The other main trade-off is one that affects the base model Spark, but not the higher-spec’d Spark+ and the plus-sized Spark X. The £89 model ships with just 1GB of RAM and 8GB of storage, of which a mere 3.6GB is available for your own stuff. That’s not much of anything in 2016, and so in the long run you’ll need to invest in an SD card and use Marshmallow’s Adoptable Storage feature.
On the inside, all the Spark models run an octa-core MediaTek processor, and the phones seemed to handle CyanogenOS 13 with relative ease on that 720p display, though we’ll bring you longterm performance impressions in our full review soon. But for the moment, no complaints.
MORE: Wileyfox Spark, Spark+ and Spark X specs
The Wileyfox Spark X.
If you’ve got a bit more cash to splash, the Wileyfox Spark+ adds 2GB of RAM, 16GB of storage and a more capable 13-megapixel rear camera (versus 8 in the regular Spark) for £114.99. We’d recommend splurging for the RAM and storage bump alone — two hugely important hardware areas for longterm performance and usability. Both 5-inch Spark models sport 2,200mAh removable batteries, which considering the relatively lightweight hardware inside should be enough to get you through a day. Again, more to come there in our full review.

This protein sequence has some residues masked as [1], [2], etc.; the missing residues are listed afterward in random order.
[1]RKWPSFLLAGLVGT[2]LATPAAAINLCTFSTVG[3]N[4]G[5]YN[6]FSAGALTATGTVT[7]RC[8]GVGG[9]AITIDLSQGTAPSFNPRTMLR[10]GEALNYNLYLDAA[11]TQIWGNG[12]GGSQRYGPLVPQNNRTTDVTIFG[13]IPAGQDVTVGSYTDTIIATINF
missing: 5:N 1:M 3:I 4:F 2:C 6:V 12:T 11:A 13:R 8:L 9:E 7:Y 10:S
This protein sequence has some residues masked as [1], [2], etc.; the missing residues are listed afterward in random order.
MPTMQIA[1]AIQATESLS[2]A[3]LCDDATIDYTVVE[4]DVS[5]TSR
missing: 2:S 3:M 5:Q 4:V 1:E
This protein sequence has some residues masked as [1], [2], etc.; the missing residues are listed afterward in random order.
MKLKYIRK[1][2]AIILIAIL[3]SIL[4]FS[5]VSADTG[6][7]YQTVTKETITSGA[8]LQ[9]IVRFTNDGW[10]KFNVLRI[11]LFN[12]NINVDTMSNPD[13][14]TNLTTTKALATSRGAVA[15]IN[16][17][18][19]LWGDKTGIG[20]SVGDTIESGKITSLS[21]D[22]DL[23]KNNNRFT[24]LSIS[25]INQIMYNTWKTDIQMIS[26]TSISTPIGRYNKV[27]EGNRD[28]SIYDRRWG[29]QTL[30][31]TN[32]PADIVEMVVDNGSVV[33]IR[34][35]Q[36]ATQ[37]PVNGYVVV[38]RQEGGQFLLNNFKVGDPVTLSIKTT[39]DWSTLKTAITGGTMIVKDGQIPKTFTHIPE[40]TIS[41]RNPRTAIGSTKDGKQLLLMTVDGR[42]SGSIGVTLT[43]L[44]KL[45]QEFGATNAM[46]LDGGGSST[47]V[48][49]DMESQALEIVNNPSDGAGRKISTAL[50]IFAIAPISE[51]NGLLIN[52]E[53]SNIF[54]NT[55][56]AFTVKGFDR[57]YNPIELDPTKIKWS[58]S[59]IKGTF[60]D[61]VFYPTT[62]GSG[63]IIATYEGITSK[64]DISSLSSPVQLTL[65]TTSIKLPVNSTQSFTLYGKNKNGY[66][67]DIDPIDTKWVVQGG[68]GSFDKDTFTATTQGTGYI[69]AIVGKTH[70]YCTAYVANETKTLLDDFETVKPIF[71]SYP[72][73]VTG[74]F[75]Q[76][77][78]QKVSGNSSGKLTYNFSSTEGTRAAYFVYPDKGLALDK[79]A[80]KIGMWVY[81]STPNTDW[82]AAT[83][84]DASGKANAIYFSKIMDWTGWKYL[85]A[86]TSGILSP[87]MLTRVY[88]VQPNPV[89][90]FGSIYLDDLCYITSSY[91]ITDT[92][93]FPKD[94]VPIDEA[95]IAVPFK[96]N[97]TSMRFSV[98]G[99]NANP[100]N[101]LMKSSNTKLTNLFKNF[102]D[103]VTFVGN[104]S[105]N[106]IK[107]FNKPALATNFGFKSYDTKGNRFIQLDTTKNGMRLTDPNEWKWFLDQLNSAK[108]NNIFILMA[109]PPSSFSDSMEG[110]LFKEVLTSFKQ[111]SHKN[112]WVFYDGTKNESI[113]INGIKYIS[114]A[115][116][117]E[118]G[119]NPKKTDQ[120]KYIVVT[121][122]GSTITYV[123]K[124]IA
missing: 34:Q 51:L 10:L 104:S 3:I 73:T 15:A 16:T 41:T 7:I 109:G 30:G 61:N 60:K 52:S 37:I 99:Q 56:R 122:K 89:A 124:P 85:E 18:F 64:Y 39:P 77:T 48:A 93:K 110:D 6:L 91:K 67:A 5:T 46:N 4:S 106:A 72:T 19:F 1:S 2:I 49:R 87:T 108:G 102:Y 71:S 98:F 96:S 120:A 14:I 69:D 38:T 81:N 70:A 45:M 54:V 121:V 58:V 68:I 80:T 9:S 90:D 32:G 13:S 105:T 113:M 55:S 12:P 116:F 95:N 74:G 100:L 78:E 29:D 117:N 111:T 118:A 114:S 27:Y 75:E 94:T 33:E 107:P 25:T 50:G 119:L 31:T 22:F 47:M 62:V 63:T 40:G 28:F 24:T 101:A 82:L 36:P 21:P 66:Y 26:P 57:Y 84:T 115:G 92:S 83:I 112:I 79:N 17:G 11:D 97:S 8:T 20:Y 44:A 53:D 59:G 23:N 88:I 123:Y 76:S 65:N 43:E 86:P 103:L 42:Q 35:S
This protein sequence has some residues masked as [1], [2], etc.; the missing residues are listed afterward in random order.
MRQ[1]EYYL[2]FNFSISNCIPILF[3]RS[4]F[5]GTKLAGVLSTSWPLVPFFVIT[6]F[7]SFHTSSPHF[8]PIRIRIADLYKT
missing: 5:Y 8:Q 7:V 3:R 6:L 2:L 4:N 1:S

A little extra money should go a long way toward a better Spark experience.
There are a few external differences to note between the two 5-inchers — the Spark+ has a slightly different finish on the Wileyfox logo around the back, and a more striking silver trim around the display. Besides that, the two are more or less identical.
Stepping up to the most expensive Spark X, at £129.99, gets you a larger 5.5-inch screen (at the same 720p resolution, unfortunately), along with a beefier 3,000mAh battery. Other specs mirror the Spark+ line for line — 2GB of RAM, 16GB of storage, and a 13-megapixel camera. As you’d expect, the Spark X represents the same form factor blown up to a larger size, and feels much the same in the hand when compared to its smaller siblings, right down to its sandstone-esque matte plastic finish.
As for the cameras themselves — 13MP on the Spark X and Spark+, 8MP on the vanilla Spark — all models are relatively capable in terms of launch times, focus speeds and daylight performance. Given the price point, we wouldn’t expect miracles here, particularly in low light. But at least you’re not going to be shooting with a total potato.
The Wileyfox Spark+.
Wileyfox has lofty goals of selling 2 million phones in the next 12 months.